I’m here to answer a question that I was asked the other day by someone in the strangest of places.
My daughter is a dancer and her character shoes broke during dress rehearsal for a show she is in.
Desperate for a new pair, I ended up ordering her a new pair on Amazon. However, I wasn’t sure how the sizes ran, so I asked a question first, hoping someone would answer it.
The person who answered the question suggested had the name “Phillies” in their username. When I thanked them, I signed off with a pleasant, “Go Phillies.”
The follow up response was filled with too many LOL’s for my liking, but there was an interesting question posed in there. “Is it possible to not like Gabe Kapler and still like him at the same time?”
I didn’t answer the question, because I didn’t want to continue a weird conversation on Amazon that started about dance shoes and turned into a Phillies conversation, but the question intrigued me enough to want to write this post.
And here’s the answer:
Yes. Yes it is possible.
Ironically, it’s how I feel on most days when watching the Phillies. Because I never know what Gabe I’m going to get.
There are days when I am incredibly frustrated by his managerial decisions. There are days when his lineup leaves me scratching my head. There are days when he says something at his post game press conference when I think the guy is a snake oil (coconut oil?) salesman.
And then there are times when I think he’s coming around more to my line of thinking. He leaves his best pitcher in a game, despite the fact that analytics would have had him removed an inning or two earlier. He makes a gutsy decision to go all in for a win by trotting out a starting pitcher in the 16th inning of a game on one day rest rather than resort to using a position player as a pitcher as he was wont to do earlier this season.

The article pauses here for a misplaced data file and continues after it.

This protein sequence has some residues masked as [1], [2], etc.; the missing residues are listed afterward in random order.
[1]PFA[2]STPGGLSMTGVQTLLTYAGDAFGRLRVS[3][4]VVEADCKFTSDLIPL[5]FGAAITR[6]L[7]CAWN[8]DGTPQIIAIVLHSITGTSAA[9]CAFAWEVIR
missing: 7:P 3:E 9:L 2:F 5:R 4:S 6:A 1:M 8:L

It’s hard to argue that the guy has done a nice enough job of being a player’s manager – at least for the younger guys in the clubhouse – to have them believing enough in themselves that they are a good team.
And although the laser light show and fog machines in the clubhouse after wins may have been a bit much, when you have a record of 57-44, are in first place and have the second-best record in the National League, it’s hard to argue against that clubhouse culture.
It’s been successful through 101 games. More successful than they could have ever imagined. And with the Washington Nationals unexpectedly coming apart at the seams, the Phillies are in this for the long haul this season. They will be in the playoff race until the final days of September.
Even though there is good fortune there, Kapler has still been at the helm of the ship and kept the boat on course, even when there were plenty of chances for it to veer completely off the map.
And yet, recognizing those things, I’m still not ready to crown him as a managerial genius or mastermind like some others are.
Take for instance:
Gabe Kapler is quickly becoming my favorite Phillies manager in my lifetime. Can't sing his praises enough. Guy's got it.
— Matt Smith (@DTMattSmith) July 25, 2018
I used to work with Matt. He’s actually a sharp baseball mind, even if he does wade a little too deeply in the deep end of the fancy stats pool.
But let’s slow the eff down with this take.
He hasn’t even earned his first playoff berth and Matt’s got him ahead of the guy who won five consecutive division titles and a world championship? Chill out buddy.
But he isn’t alone:
Are you ready to join WIP Evenings’s official Gabe Kapler fan club… “Gabe’s Guys?” #GabesGuys